Do you need a new satellite system for your boat?

Life on the water is super fun. So fun, in fact, that you tend to forgive that it’s also super-expensive. Even if you’re not thinking about the day-to-day costs like fuel and supplies, you’ve got to be aware of the cost of putting that boat away for the winter or keeping the electronics modern. If you’ve had your vessel for more than just a few years, you’ve already looked at upgrades to radar and GPS equipment, because that technology is evolving so fast that it’s worth it to upgrade. On the other hand, that satellite system you’re using is probably the same one you put up before the last financial crisis hit.

Plain and simple, it’s time to upgrade it. And plain and simple, it’s not going to be cheap.

I’d love to say there was an option here, I’d love to say that there was something inexpensive you could do, but if you want satellite TV on your boat, you’ve got to upgrade your dish sometime in the next two years. There’s just no getting around it. DIRECTV has already announced that they’re discontinuing standard-definition service in the next two years. As for DISH, they will no longer be making new receivers that use the old dome; all the new products will require the hybrid pro LNBs that are already needed for Hopper and Wally devices.

Why is this happening?

When it comes to satellite TV, marine users are a very small part of the overall population. The biggest group of satellite TV users are the ones who watch at home, and so all this new hardware is designed to make it simpler for home users. DIRECTV is still supporting receivers that are over 13 years old, and DISH is supporting similarly aged hardware. Both companies want to cut down on support costs and free up satellite bandwidth for the next generation of services. So, after years of offering free upgrades, they’re finally just cutting off those people who stubbornly remain with older receivers. Unfortunately this can mean marine customers as well.

Your options for today

If you’re a DIRECTV customer, there are new dishes from KVH and Intellian which will future-proof you. There’s no 4K solution yet, but it’s expected you won’t need to worry about that for a few years and at that time it’s likely to be something you can do with your existing dome. As for DISH, there’s no hybrid LNB solution at all but you can still upgrade to Hopper 2 equipment which is just one step away from the latest and greatest.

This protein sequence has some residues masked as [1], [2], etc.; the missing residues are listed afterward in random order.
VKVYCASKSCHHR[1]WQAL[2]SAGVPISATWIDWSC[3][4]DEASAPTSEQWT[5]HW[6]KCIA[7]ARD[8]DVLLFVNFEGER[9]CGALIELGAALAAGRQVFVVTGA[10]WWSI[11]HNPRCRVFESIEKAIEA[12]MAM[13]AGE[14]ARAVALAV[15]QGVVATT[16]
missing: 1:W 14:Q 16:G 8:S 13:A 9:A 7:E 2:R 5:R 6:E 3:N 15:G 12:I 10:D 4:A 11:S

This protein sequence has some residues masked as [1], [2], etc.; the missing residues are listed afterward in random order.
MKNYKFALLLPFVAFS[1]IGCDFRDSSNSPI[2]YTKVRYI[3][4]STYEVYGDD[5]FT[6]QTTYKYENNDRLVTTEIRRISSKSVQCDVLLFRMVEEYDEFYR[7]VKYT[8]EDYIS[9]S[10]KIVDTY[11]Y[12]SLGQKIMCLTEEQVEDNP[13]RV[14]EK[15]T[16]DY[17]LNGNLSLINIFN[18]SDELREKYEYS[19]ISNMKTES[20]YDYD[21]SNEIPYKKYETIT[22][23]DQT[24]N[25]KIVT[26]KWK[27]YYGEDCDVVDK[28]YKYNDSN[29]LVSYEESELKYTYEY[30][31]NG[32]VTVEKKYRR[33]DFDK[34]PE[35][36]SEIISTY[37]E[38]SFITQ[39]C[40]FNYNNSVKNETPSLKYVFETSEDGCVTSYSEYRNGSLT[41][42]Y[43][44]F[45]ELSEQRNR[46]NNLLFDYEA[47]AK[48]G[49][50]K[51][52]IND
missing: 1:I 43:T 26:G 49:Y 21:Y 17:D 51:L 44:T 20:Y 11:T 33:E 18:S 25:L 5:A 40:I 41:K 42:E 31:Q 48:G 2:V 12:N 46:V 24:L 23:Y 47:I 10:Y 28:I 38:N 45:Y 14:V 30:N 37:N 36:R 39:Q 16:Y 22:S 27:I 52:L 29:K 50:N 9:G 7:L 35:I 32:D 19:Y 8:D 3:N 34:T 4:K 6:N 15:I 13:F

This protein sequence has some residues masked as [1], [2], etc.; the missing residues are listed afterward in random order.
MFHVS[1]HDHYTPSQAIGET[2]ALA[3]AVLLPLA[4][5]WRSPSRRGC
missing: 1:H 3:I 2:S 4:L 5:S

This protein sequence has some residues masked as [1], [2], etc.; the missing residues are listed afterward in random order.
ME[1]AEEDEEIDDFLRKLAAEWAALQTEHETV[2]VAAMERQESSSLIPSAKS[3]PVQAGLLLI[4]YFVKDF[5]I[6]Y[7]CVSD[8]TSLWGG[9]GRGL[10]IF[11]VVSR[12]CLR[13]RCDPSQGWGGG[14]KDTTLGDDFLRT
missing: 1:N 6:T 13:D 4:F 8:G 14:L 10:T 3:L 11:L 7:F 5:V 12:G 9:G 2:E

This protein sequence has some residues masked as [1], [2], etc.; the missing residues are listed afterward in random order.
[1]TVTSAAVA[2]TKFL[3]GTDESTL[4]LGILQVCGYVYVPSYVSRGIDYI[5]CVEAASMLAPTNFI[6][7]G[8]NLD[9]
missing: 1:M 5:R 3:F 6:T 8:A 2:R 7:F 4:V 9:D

No matter what, you’re going to need to remove your old dome and potentially do some rewiring. Yes, this can be a daunting task on a boat, because space is at a premium. Truth be told, you should be looking at replacing cabling that’s over five years old in a marine setting anyway. This is just one way to force you into it.

The new domes are actually a bit larger than the older ones, unfortunately, due to the need to see multiple satellites at the same time. You may want to look at where you have the dome mounted and see if there’s enough room. Generally this isn’t too much of a problem.

If you travel to other countries…

There are still options available for you even after a dish upgrade. US satellite TV uses different technology from pretty much any other TV provider, even DIRECTV Latin America. So, you’ll need a dome that’s specifically designed to work with both systems. Of course you’ll also need satellite receivers for every country you visit and a programming plan for each one as well. In a case like this, I would also recommend replacing the multiswitches you’re using. Spaun multiswitches no longer work with DISH or DIRECTV’s current offerings but with the right dish you can feed them directly. You’ll want to upgrade your multiswitch now, because without the US market to feed it, Spaun’s product selection shrinks every year.

Why not just cut the cord?

If you’re looking at an expensive upgrade to your satellite hardware, this would seem like the perfect time to cut the cord and move to an antenna or streaming solution. Unfortunately, digital TV antennas don’t work if you’re going more than 15 miles per hour, and streaming is either expensive or impossible once you’re more than a few miles off shore. These solutions are great for land-based television but they don’t make a lot of sense for marine use.

Confused? We can help.

This may seem like an overwhelming task but luckily, you have professionals on your side. The folks at Signal Connect have done more marine installations than pretty much anyone else in the world. No matter where you are, no matter who put in your satellite equipment back in the 2000s, we can get you up to date. We have installers in all the major ports in the US, too, so we can be where you are. It all starts with a call to Signal Connect, the professional division of Solid Signal, at 888-233-7563. Our marine specialists have thousands of professional installation under their belts and you can benefit from all of their knowledge and experience.

The simple fact is, the time has come for a satellite upgrade. It won’t be inexpensive, but with the help of Signal Connect, it will be easy.

About the Author

Stuart Sweet
Stuart Sweet is the editor-in-chief of The Solid Signal Blog and a "master plumber" at Signal Group, LLC. He is the author of over 9,000 articles and longform tutorials including many posted here. Reach him by clicking on "Contact the Editor" at the bottom of this page.